Marquette taking lead in surgical patient safety
A recent article in the Wall Street Journal titled, “How to Make Surgery Safer,” focused on surgical safety protocols being implemented at the best hospitals in the United States. While reading the in-depth article, I was struck by the fact that UP Health System Marquette had already implemented most of the safeguards the article spotlighted that were considered to be leading the nation.
Patients having surgery performed at UPHS Marquette will see doctors and nurses, along with a host of support staff, equipment and technology. What they may not see, but is equally important to their care, is the extensive surgical safety infrastructure that is incorporated into each and every surgery performed at the Upper Peninsula’s regional tertiary care center.
The Wall Street Journal article focused on several areas of surgical safety. UPHS Marquette is meeting or exceeding the national standards in the primary surgical safeguard areas focused on in the article.
For instance, in the crucial area of surgical infection, UPHS Marquette can share an amazing success story in the area of total joint replacement with our Total Joint Patient Education Program. This program begins pre-operatively, with extensive “personal tailoring” of education and safety for each patient. Some of the pre-operative education includes:
- Readying the patient’s home for post-surgical recovery.
- Adequate nutrition prior to surgery.
- Blood sugar monitoring before and during the surgery.
- Infection prevention pre- and post-operatively, including skin cleansing
- Physical therapy expectations.
- Occupational therapy expectations.
- Pain management expectations.
- Smoking cessation education.
- Complete preview of the surgery process via a pre-operative meeting with the operating room staff
The result: Of the more than 120 hip or knee patients who recently completed the total joint replacement education at UPHS – Marquette, there have been zero surgical infections. In addition, our most recent 90-day data shows that the overall readmission rate for patients who completed the pre-operative education was less than 1 percent.
According to Center for Disease Control ‘s Surgical Site Infection Report, the surgical site infection rate at UPHS Marquette is consistently lower than expected by the CDC, based on the acuity of the population we serve.
Another surgical safety measure that UPHS Marquette has implemented is our “Prehabilitation Program.” This program consists of providing every elective (both in-patient and outpatient) surgical procedure patient with educational material and instructions that allow patients to best prepare prior to surgery. Some of the pre-operative patient preparation includes:
- Hospital provides “night before” and “morning of” chlorhexidine body wipes and instructions for use, to assure the skin is free of any surface contaminants.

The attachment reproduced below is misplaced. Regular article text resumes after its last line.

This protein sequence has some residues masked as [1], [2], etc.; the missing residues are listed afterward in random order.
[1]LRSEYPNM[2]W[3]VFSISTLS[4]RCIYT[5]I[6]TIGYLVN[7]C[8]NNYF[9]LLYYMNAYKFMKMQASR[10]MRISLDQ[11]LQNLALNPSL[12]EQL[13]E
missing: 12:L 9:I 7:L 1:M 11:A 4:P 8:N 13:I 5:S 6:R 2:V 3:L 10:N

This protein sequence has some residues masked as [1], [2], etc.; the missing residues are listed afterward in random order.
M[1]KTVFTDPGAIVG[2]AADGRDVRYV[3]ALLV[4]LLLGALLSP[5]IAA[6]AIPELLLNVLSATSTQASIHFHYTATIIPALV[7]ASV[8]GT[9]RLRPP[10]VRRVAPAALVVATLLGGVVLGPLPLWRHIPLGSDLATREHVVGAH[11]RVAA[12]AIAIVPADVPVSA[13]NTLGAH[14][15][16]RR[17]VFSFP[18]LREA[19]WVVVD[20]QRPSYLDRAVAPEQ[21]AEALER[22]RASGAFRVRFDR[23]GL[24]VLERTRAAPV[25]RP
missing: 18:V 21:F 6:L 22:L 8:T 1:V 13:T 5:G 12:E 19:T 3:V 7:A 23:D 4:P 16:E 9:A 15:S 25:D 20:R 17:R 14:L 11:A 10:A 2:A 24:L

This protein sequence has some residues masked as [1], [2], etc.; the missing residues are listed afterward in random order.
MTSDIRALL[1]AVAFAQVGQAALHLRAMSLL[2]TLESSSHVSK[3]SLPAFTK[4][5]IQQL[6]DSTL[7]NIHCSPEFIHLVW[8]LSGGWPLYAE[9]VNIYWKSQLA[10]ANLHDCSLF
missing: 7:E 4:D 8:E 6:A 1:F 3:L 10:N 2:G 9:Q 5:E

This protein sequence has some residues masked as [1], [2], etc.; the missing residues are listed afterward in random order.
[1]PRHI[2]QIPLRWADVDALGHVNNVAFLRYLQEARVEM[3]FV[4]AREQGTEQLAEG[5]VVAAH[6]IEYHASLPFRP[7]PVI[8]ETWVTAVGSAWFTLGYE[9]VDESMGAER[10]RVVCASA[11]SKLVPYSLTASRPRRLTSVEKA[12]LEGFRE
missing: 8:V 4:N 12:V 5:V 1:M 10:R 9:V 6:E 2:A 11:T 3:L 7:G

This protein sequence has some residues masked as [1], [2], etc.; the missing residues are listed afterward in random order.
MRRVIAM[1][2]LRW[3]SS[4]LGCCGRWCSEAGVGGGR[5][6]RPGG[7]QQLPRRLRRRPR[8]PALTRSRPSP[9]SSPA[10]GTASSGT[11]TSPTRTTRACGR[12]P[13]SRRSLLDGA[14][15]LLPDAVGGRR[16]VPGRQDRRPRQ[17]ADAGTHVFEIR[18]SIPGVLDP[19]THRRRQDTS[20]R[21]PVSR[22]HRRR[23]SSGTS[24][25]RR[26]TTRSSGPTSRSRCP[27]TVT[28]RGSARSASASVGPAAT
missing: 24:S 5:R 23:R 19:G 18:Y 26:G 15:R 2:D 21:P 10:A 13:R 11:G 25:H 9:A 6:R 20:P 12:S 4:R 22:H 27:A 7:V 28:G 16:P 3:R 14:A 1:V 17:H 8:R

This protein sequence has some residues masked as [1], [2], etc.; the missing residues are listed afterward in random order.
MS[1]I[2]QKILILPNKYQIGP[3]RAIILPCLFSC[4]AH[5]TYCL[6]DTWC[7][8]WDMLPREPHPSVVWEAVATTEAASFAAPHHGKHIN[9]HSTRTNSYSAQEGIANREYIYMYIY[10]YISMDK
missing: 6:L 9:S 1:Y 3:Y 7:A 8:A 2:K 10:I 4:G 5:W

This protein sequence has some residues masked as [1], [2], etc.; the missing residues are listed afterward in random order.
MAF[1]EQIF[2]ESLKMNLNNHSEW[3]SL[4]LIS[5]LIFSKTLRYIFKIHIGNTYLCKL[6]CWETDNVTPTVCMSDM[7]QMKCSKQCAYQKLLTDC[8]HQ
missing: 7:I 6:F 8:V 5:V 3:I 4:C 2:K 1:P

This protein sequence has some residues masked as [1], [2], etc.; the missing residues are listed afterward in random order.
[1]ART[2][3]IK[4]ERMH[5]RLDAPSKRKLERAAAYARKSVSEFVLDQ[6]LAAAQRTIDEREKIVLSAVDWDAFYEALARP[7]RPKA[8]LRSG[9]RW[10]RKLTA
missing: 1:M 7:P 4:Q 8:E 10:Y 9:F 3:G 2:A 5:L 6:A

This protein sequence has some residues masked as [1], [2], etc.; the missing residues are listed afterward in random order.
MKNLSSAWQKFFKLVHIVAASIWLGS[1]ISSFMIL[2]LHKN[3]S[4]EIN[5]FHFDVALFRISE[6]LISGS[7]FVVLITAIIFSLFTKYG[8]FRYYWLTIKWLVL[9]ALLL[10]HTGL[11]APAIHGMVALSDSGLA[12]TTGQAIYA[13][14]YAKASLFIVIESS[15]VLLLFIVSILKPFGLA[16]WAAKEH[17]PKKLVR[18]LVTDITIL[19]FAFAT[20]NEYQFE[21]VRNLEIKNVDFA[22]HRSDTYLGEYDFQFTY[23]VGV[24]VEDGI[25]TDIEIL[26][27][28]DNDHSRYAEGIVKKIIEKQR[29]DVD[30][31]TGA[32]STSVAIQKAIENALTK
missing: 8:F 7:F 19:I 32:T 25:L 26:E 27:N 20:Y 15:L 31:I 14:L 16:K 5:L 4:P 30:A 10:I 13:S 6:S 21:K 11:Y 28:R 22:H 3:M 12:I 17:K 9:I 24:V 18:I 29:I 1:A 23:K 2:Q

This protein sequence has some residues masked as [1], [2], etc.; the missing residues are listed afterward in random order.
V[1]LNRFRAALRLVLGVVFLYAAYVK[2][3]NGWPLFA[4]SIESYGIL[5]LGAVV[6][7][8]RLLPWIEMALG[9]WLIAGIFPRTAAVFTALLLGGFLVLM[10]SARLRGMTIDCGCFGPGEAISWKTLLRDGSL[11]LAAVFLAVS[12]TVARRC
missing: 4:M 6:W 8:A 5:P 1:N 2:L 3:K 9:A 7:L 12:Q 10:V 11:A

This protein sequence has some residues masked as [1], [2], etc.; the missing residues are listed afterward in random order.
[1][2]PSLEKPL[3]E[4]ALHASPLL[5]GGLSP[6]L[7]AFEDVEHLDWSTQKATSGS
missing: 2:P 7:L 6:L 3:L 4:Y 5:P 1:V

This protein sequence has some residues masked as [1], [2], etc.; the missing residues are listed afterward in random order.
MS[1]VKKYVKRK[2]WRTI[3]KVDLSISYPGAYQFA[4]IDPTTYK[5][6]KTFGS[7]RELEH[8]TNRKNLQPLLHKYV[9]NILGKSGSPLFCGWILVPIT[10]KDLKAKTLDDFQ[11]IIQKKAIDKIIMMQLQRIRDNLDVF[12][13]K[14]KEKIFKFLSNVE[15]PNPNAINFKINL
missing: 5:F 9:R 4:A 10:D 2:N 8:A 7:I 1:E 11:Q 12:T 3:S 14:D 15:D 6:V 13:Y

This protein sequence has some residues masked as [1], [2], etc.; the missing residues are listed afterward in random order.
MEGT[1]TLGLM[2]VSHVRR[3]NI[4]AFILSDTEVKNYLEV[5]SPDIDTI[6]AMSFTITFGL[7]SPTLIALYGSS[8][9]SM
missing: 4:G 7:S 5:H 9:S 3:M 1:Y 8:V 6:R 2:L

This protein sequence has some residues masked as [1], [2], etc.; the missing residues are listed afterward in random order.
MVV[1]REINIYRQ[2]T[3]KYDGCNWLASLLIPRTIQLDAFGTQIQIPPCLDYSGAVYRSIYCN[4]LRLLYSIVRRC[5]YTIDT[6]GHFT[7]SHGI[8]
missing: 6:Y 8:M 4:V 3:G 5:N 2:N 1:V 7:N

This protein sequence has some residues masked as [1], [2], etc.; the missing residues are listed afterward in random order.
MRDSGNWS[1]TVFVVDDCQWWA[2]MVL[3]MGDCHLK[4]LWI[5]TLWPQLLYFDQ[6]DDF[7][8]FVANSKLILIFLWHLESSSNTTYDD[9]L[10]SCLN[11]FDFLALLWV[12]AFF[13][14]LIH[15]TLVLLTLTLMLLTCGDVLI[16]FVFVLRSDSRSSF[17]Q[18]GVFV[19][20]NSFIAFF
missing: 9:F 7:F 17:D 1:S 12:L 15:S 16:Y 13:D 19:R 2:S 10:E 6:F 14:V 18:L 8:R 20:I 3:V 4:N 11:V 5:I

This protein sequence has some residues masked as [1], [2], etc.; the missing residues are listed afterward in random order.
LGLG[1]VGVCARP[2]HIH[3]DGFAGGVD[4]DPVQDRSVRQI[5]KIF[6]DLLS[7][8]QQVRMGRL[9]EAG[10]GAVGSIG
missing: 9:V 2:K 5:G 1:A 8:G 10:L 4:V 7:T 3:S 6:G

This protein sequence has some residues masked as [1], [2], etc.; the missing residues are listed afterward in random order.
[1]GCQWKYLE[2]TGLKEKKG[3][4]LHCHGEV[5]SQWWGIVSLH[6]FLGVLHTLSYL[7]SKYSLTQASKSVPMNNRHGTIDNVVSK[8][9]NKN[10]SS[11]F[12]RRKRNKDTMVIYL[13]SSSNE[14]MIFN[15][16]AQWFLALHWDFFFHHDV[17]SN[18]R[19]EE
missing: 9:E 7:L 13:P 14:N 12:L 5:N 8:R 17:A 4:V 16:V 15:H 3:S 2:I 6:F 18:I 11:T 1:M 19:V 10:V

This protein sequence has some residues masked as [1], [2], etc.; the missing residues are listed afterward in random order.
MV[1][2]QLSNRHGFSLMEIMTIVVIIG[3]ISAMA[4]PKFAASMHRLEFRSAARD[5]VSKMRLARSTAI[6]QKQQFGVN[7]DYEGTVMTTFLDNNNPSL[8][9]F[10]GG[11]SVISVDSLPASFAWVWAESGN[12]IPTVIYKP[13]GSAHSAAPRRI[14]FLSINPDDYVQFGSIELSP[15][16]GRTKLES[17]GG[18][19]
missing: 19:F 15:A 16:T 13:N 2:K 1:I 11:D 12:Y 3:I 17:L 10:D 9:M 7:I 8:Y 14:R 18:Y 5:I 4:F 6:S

- “Night before” and “morning of” Perox-A-Mint mouthwash.
- Before and after surgery incentive spirometry device to help keep lungs clear.
- To-do list ranging from nutritional guidelines, to exercise/walking instructions, to pneumonia and blood clot avoidance.
There are strict surgical safety protocols in place at UPHS Marquette to guard against errors we do not expect our patients to anticipate, such as wrong-site surgery and surgical objects left in a patient – problems the Wall Street Journal article addressed as still occurring at some hospitals. Regarding such mishaps, our “time out” operating room protocol and strict operating room inventory procedures help ensure staff diligence and patient safety. UPHS Marquette even uses “radio frequency” ID tags, sited in the Wall Street Journal article as a high-tech precaution just gaining widespread use nationally to ensure every instrument, needle and sponge is accounted for.
UPHS Marquette, as a Duke LifePoint hospital, is an affiliate of the Duke Heart Network and the Duke Cancer Network. This direct link to the Duke’s world-renown healthcare delivery resources is bringing a depth of care to the UP that is setting a new quality standard. In addition, we will soon become part of the Duke Infection Control Outreach Network, which will undoubtedly further strengthen our already solid performance in the area of surgical site infection reduction.
Much of our intensive proactive surgical safety net activity takes place behind the scenes, in dozens of diligent initiatives – all resulting in increased surgical success at UPHS – Marquette and our sister LifePoint hospitals in the Upper Peninsula, UPHS Bell and UPHS Portage.
I was heartened while reading the Wall Street Journal article to find that UPHS Marquette is at the forefront of safe surgical standards in so many areas. This effort is testament to our commitment to the U.P. patients that it is our privilege to serve.
Editor’s note: Ed Banos is CEO of UP Health System Marquette.